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Rick Scott Signs Florida GI Bill Into Law

March 30, 2014 - 6:00pm

Tuition breaks for veterans are now a reality in Florida -- on Monday, Gov. Rick Scott signed the Florida GI Bill into law at the National Guard Armory in Panama City.

The bill would allow honorably discharged veterans to pay in-state tuition rates if they choose to attend a state university or college. The bill also includes additional perks for veterans, like money for tuition scholarships for National Guard members.

Giving veterans in-state tuition rates was a chief legislative priority for both Florida Senate President Don Gaetz, R-Fort Walton Beach, and Florida House Speaker Will Weatherford, R-Wesley Chapel.

The bill gained unanimous support from the Florida Legislature.

"I am pleased to also sign this legislation that will help our veterans find employment and expand career opportunities for veterans and their spouses," said Scott on Monday. "We are working to be the most military-friendly state in the nation, and this is another step to support our brave men and women who serve our nation.

After signing the bill, the governor also took to Twitter to announce his support for the legislation.

Proud to support our#Veterans this morning by signing HB 7015 in Panama City, he tweeted.

Support for the legislation flooded social media on Monday, with many state legislators praising the governor for signing the bill into law.

My colleagues and I worked very hard to secure this important tuition reduction for our veterans, and I applaud the governor for his support! wrote Sen. Jack Latvala, R-Clearwater.

"Thank you@FLGovScott for signing the Florida GI Bill, tweetedFlorida House Majority Leader Steve Crisafulli, R-Merritt Island. This bill will make FL the top 'welcome home' state for our veterans!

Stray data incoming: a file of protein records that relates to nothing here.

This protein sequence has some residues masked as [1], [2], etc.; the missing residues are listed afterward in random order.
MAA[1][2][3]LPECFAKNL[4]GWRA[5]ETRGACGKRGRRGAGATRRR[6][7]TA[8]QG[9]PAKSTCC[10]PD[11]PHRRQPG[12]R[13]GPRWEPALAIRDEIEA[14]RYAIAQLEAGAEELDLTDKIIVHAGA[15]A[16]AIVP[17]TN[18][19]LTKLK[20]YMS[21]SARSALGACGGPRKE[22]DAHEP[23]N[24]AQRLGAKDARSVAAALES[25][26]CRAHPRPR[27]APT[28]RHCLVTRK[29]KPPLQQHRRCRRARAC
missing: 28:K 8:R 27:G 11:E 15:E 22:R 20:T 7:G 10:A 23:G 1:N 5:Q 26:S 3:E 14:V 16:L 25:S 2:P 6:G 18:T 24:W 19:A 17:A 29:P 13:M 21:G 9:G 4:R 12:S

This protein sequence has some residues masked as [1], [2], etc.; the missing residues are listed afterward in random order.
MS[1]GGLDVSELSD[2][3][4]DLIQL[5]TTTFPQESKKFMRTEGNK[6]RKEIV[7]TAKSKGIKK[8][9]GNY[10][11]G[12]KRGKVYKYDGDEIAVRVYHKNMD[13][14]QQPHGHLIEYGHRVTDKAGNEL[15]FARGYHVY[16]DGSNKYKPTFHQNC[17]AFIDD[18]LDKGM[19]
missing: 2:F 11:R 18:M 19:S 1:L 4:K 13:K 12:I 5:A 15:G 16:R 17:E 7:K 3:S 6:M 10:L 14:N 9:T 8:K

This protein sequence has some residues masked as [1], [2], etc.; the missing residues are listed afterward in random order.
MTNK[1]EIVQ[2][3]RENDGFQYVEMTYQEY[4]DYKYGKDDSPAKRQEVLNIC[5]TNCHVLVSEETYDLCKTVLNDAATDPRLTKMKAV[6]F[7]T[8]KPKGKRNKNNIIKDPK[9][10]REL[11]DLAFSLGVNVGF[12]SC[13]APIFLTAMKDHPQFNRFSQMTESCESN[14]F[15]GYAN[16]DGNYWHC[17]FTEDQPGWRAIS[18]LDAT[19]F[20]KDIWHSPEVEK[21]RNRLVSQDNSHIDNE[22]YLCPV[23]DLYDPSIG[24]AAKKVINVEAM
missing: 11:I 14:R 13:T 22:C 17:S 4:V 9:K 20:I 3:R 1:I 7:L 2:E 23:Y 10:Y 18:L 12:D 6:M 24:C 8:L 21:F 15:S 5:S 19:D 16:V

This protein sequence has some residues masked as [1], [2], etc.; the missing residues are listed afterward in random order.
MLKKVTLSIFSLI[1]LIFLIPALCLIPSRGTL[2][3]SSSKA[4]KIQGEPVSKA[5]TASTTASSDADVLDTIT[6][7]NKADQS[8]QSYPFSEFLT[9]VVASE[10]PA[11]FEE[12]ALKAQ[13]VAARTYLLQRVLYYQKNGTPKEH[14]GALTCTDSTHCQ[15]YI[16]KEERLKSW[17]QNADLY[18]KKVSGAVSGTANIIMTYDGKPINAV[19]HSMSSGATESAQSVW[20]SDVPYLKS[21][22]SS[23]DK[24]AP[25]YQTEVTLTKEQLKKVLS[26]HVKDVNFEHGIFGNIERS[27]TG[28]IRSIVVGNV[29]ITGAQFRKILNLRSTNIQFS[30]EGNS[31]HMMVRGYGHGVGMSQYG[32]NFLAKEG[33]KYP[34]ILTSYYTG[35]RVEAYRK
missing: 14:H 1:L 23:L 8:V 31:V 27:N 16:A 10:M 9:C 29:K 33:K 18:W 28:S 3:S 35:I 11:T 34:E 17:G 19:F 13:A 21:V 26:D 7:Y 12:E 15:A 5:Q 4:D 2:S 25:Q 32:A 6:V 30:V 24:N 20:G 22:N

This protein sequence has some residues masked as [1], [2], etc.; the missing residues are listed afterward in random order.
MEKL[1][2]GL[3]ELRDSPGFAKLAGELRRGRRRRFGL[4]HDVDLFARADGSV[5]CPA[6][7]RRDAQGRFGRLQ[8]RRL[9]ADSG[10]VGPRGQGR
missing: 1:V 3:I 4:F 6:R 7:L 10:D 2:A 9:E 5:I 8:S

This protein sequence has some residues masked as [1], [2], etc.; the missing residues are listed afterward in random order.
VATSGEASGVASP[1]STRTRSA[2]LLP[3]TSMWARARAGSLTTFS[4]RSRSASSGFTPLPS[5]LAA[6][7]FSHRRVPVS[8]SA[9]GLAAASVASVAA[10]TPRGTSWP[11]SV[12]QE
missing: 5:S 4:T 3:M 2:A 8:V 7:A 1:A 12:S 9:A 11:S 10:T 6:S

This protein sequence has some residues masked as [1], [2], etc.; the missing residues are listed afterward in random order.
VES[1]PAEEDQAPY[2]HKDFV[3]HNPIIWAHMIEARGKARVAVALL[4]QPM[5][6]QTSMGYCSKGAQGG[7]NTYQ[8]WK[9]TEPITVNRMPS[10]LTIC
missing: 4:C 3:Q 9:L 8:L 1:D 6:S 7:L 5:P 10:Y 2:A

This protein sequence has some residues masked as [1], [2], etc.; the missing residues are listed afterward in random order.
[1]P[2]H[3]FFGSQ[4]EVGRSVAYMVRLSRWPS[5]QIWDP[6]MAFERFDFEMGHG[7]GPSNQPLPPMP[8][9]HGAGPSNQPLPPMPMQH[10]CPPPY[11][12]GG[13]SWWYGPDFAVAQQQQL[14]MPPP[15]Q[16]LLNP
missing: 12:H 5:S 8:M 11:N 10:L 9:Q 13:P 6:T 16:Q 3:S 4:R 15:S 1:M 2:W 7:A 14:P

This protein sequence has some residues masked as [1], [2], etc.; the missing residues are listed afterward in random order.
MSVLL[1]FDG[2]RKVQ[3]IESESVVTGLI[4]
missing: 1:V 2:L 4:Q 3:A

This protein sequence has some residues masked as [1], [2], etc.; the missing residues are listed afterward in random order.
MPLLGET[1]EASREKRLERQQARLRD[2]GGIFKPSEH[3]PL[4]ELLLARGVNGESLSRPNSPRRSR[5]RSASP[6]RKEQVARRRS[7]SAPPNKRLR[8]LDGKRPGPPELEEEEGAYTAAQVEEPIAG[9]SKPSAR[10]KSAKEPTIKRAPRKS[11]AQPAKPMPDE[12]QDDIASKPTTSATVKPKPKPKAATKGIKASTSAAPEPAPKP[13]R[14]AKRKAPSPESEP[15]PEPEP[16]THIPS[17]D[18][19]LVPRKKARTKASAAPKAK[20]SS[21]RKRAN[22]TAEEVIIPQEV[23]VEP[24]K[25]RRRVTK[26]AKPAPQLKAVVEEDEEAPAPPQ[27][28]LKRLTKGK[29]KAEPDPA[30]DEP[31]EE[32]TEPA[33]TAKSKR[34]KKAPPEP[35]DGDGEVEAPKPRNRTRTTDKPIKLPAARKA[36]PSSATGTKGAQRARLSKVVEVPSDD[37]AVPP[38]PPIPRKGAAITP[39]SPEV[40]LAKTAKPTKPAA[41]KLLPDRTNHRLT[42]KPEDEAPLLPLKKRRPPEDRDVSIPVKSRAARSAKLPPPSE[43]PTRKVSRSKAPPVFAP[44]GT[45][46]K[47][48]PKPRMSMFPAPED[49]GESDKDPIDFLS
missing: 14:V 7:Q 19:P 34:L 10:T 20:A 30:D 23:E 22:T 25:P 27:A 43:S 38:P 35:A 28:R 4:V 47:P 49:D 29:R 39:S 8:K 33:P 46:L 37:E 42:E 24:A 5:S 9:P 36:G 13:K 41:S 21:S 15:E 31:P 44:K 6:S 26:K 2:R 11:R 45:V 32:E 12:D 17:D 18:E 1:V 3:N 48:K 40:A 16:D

The bill also gained support from the Florida Chamber of Commerce, which applauded the legislation for helping to provide education for veterans in Florida.

The Florida Chamber has long-championed the passage of the Florida GI Bill, and the reasons are simple, said Stan Connelly, president and CEO of Gulf Power and board member of the Florida Chamber of Commerce. We want to help ensure veterans have the education and skills for the jobs of today and tomorrow, and job creators throughout Florida want to hire our heroes. Floridas veteran community is a vital part of our state.

According to state officials, there are currently over 1.5 million veterans living in the Sunshine State, including 61,000 active-duty personnel. The impact of military presence in the state adds up to a whopping $73 billion a year, making it the third largest part of Floridas economy behind agriculture and tourism.

The in-state tuition breaks for military veterans will cost taxpayers approximately $12 million in 2013-2014.

Reach Tampa-based reporter Allison Nielsen atAllison@sunshinestatenews.comor follow her on Twitter at @AllisonNielsen.

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